ordinance amended the trai act, 1997 and altered its basic structure.

The ad judicatory role of the trai has been separated and has been assigned to a

telecom dispute settlement and appellate tribunal (tdsat), a new entity. This tribunal has also

been given the responsibility for settling disputes with respect to those arising between the

licensor and licensee. Furthermore, appeals against tdsat judgments will only be entertained

in the Supreme Court.

8
9
POLICY INITIATIVES IN TELECOM SECTOR

• India is one of the most deregulated telecom markets in the world. Private participation is

permitted in all segments of the services – international long distance, domestic long distance,

basic, cellular, internet, radio-paging, and a number of value-added services. Private

participation in international voice services has been a significant step undertaken by the

government. Private players have been allowed to provide international long distance services

since April 2002; two years ahead of schedule.

• The government has announced the new telecom policy (ntp) 1999 to further de-regulate the

sector with respect to services like basic, international long distance (ild), national long distance

(nld) and wireless in local loop (wll) among others.

• The government has liberalized the sector with the following objectives:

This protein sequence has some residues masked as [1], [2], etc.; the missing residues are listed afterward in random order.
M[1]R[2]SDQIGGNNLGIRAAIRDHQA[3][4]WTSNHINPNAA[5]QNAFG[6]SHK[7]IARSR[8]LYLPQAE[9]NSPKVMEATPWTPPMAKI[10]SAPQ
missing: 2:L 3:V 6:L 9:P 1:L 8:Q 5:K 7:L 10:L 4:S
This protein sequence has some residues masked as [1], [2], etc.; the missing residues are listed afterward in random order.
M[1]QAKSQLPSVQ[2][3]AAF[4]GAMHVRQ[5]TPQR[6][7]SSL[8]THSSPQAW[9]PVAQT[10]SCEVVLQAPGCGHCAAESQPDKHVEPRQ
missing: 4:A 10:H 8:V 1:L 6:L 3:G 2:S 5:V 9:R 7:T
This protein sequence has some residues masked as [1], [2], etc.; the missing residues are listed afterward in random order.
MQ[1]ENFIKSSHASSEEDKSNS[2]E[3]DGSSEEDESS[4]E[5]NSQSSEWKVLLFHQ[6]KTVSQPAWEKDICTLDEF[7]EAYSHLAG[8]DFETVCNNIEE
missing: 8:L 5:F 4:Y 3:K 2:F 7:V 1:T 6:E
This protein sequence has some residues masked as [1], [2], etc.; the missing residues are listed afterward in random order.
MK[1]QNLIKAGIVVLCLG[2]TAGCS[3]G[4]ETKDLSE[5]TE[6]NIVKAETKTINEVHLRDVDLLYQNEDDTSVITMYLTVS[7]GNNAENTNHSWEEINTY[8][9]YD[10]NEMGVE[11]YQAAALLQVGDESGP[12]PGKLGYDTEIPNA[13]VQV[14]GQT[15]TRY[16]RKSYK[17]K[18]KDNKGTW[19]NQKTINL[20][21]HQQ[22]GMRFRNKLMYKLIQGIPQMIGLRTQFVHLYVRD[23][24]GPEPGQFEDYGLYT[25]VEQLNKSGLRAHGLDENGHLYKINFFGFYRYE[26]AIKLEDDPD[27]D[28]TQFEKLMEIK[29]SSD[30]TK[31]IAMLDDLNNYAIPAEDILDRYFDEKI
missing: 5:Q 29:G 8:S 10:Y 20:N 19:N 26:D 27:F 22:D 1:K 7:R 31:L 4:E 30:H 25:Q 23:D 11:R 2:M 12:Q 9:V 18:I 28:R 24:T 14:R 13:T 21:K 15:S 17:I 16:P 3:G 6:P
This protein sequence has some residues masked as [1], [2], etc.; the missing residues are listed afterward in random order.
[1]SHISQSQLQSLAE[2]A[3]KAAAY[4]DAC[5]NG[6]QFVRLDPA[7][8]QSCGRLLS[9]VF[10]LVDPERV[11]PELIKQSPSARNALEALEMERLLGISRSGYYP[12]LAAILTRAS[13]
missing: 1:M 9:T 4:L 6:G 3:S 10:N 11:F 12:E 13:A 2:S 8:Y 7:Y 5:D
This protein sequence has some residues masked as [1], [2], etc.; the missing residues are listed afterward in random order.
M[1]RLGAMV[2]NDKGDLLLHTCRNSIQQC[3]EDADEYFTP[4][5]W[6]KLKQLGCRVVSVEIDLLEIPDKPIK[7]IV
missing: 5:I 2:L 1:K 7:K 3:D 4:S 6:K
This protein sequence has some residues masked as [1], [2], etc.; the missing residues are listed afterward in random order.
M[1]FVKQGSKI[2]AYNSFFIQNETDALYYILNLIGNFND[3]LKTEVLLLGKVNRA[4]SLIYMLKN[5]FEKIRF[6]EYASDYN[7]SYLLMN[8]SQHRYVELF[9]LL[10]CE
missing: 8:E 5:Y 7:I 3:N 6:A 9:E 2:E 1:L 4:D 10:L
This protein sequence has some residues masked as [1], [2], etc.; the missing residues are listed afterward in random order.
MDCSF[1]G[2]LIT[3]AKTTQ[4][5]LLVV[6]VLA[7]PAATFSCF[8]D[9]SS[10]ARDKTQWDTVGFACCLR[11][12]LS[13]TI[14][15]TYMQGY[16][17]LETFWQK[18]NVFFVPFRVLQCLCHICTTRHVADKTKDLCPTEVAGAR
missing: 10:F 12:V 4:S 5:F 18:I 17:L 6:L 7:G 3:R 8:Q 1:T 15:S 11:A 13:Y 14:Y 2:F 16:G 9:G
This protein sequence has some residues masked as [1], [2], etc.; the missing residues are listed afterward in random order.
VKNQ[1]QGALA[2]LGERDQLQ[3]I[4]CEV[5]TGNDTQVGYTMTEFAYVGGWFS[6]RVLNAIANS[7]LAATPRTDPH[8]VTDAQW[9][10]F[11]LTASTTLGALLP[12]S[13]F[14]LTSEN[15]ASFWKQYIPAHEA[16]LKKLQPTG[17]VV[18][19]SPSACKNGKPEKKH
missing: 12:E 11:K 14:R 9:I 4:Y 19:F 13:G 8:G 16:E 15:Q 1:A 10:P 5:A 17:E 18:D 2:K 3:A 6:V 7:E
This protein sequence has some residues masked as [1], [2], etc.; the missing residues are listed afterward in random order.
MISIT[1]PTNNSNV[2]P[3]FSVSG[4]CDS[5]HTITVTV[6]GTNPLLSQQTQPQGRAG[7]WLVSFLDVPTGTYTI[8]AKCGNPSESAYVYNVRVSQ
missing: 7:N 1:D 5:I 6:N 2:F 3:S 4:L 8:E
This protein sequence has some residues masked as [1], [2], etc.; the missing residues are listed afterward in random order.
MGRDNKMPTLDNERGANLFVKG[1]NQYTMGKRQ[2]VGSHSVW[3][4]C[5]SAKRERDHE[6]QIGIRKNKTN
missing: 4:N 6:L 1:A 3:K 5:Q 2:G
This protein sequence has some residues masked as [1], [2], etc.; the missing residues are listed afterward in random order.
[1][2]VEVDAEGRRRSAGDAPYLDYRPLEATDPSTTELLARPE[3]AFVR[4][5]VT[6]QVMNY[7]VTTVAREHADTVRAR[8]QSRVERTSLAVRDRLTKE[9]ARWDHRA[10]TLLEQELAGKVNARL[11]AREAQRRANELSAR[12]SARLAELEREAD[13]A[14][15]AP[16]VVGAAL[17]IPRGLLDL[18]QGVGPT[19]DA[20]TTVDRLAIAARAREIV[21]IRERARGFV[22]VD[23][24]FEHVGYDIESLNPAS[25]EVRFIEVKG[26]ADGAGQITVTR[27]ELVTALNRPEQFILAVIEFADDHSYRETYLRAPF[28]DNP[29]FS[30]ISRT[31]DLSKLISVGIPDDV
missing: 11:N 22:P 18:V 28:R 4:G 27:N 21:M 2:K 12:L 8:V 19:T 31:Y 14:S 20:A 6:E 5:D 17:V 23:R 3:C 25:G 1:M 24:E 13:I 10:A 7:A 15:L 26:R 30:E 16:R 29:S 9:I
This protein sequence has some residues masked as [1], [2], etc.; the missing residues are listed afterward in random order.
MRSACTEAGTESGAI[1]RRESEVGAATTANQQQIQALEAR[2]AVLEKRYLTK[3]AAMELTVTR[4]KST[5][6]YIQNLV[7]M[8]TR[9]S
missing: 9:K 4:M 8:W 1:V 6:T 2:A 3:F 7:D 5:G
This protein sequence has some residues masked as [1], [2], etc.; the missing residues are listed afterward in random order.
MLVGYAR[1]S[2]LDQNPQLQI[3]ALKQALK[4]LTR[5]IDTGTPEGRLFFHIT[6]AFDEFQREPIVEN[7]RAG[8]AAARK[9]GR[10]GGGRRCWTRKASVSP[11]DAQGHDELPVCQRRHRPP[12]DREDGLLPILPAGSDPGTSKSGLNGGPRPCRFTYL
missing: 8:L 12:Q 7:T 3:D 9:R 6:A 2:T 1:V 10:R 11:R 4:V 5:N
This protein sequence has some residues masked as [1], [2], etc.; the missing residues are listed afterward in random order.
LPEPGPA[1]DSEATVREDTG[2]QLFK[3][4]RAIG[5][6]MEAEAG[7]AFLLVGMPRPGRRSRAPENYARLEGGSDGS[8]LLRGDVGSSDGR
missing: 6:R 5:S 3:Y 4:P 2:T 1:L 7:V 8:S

• Ensure availability of telephones on demand

• Provide universal access to basic telecom services at affordable prices

• Benchmark telecom services with global standards

• Position India as a major manufacturing base and exporter of telecom equipment

• Introduce all value added services available internationally

• Achieve higher telecom penetration

• The government has relaxed significantly the foreign investment norms in the sector. Presently

49 percent equity participation is permitted in telecom services and 74 percent in Internet

services under the automatic route. Maximum foreign equity participation for Internet service

providers (isps) is 100 per cent. Private investors, both domestic and foreign, have already

10
invested over US$ 2,449 million in different segments of the industry. 100 percent fdi is allowed

for manufacturing telecom equipment.

• To effectively regulate the sector, facilitate growth and development, promote transparency

and ensure fair competition, the government has set up the telecom regulatory authority of India

(trai) as an independent regulatory body and the telecom dispute settlement appellate tribunal as

a dispute settlement body.

Opportunities

• Despite a strong base of a billion people, the country has a low telephone density of